Thanks to for the starter...
Hashtags, the practice of tagging posts with a keyword preceded by #, became popular via Twitter.
Hashtags are a solution to a problem. The problem is that Twitter search sucks.
The hashtag solution, however, comes with its own problem. Some or most of the tweets on Twitter that fall under the hashtag's topic do not get hashtagged by the poster. As a result, searching a hashtag brings up only a subset of the results you're looking for.
Worse, people who use hashtags tend to be the self-promoters. So hashtag searching favors people actively seeking attention, and is blind to tweets by people who are just posting great content. I think I used to post pretty good stuff on Twitter. In my more than 14,000 tweets, I don't think I ever used hashtags.
Google+ doesn't need hashtags, because it has three things Twitter does not have:
1. Great search. Looking for something? Search for it! Unlike on Twitter, or Facebook, for that matter, you will find it.
2. Longer posts. One reason Tweeps feel the need for hashtags is that the 140 character limit greatly reduces searchable words in each post. Without the restriction, people are likely to use a word or string of words you can use to search and find the items you're looking for.
3. Comment threads. If search fails you, just post an item telling your circle friends what you're looking for, and they'll help you find it.
Hashtags are a crutch for a crippled service. Google+ doesn't need the crutch because it's not crippled.
"This comprehensive primer on the internal operations of WebKit and Gecko is the result of much research done by Israeli developer Tali Garsiel. Over a few years, she reviewed all the published data about browser internals (see Resources) and spent a lot of time reading web browser source code."
/Via +Jeff Barr (who apparently is not on G+ !)
- Intuit Inc.Group Manager, Developer Relations, 2008 - present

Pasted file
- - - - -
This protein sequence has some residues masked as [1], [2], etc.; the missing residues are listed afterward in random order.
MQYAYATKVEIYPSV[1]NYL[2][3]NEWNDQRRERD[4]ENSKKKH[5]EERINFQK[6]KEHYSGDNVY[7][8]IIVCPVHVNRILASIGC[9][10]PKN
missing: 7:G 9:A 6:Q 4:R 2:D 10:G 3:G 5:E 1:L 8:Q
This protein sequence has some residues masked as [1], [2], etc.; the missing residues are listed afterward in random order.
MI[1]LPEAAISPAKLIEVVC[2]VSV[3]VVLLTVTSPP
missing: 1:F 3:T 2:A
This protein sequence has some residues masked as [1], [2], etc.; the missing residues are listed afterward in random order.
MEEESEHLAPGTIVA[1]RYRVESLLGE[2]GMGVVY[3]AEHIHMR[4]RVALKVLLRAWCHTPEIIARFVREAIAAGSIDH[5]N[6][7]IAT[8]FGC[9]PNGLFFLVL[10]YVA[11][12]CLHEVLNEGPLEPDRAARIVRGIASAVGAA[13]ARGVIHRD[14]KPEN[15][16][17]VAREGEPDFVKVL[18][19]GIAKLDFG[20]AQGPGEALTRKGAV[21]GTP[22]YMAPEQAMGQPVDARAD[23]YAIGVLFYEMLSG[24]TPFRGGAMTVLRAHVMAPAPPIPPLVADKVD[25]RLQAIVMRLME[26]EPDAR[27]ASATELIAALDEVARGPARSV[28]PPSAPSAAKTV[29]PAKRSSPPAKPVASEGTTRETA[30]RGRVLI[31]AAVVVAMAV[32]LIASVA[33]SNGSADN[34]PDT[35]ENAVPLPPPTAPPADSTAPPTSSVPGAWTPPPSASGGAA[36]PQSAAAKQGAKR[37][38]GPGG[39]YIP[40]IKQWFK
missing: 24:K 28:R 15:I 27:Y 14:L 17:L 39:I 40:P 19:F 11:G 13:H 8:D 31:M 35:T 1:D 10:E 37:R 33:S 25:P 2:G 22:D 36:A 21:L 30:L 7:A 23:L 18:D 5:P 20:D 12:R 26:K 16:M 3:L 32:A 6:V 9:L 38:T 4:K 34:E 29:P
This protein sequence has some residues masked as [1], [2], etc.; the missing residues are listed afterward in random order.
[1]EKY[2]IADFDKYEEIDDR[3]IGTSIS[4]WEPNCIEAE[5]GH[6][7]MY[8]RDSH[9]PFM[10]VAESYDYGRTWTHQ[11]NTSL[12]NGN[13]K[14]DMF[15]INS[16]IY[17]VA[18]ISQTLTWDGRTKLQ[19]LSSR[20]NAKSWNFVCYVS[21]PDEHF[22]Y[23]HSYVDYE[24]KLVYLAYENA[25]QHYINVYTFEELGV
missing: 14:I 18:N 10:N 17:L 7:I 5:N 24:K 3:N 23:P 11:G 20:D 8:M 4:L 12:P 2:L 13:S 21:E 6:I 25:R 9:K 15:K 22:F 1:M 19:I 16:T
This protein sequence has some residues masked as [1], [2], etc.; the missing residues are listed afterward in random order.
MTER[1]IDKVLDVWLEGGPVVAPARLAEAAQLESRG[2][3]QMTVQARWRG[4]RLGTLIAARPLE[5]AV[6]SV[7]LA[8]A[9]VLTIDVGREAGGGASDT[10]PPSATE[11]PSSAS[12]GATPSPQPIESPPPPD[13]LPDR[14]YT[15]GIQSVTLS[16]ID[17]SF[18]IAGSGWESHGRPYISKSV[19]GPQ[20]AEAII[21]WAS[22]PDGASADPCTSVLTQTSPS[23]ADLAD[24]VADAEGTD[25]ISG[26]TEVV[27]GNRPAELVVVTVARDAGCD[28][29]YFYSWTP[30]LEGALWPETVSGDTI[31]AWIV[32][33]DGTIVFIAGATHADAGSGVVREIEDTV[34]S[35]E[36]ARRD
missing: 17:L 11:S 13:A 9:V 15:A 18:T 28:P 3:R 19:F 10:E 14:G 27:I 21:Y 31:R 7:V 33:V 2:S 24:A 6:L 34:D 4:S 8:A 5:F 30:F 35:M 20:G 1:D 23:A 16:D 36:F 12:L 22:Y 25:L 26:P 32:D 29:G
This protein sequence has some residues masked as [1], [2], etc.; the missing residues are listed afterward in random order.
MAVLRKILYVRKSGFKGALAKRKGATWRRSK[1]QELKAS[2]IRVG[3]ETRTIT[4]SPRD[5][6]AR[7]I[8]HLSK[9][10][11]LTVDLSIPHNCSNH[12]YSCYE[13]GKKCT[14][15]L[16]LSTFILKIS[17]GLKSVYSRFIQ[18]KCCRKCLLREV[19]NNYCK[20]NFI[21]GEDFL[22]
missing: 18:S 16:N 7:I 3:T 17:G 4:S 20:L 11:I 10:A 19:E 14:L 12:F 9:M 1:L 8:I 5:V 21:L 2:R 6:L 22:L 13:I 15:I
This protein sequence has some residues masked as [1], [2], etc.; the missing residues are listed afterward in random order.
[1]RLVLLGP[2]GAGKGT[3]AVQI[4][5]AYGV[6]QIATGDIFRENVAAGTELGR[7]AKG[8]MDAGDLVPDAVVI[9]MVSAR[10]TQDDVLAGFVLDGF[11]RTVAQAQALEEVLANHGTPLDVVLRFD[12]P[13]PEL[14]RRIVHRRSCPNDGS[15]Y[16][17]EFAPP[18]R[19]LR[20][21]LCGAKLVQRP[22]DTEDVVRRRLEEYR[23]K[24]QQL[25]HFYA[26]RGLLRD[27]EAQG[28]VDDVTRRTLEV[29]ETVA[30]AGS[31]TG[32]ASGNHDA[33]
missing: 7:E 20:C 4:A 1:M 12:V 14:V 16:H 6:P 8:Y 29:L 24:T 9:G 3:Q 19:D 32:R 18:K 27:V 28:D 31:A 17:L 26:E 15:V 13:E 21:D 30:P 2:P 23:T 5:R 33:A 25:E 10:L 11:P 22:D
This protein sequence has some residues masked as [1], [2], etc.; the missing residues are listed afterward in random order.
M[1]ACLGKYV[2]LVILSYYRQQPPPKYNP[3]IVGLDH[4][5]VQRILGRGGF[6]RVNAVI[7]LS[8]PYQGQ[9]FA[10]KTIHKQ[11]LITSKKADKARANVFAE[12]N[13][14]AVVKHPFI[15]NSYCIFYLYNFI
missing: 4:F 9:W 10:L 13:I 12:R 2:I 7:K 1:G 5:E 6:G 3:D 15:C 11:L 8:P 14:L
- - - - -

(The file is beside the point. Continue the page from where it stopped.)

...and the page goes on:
- Bungee LabsVP, Developer Relations, 2007 - 2008
- MicrosoftVarious, Community Program Manager, International Program Manager, Online Customer Experience Manager, 2002 - 2007
- BluewaveSales and Marketing Director, COO, 1996 - 2002
- Lancashire County Cricket ClubProfessional Cricketer, 1991 - 1994
- Middlesex County Cricket ClubProfessional Cricketer, 1987 - 1990
Previous to that I was VP, Developer Community at Bungee Labs after spending 5 years at Microsoft Corp in various positions (my last role there was as Community Program Manager for the Data Programmability team, Microsoft Corp, Redmond, WA...more on this at my old blog here). I moved to Redmond, WA in 2005 from Microsoft UK as International Program Manager for MSDN and TechNet for a year driving the globalization strategy for these two networks. In 2002 I joined Microsoft UK as Online Customer Experience Manager (in CRM and Online Marketing Team) and did that for a couple of years.
In 1996 I joined Bluewave, a London-based startup, and remained there for 7 years (an online marketing, web design and development agency) as Sales and Marketing Director and then COO. We succesfully completed the sale of Bluewave to Maersk Data (now part of IBM) and shortly after that I took the leap to Microsoft.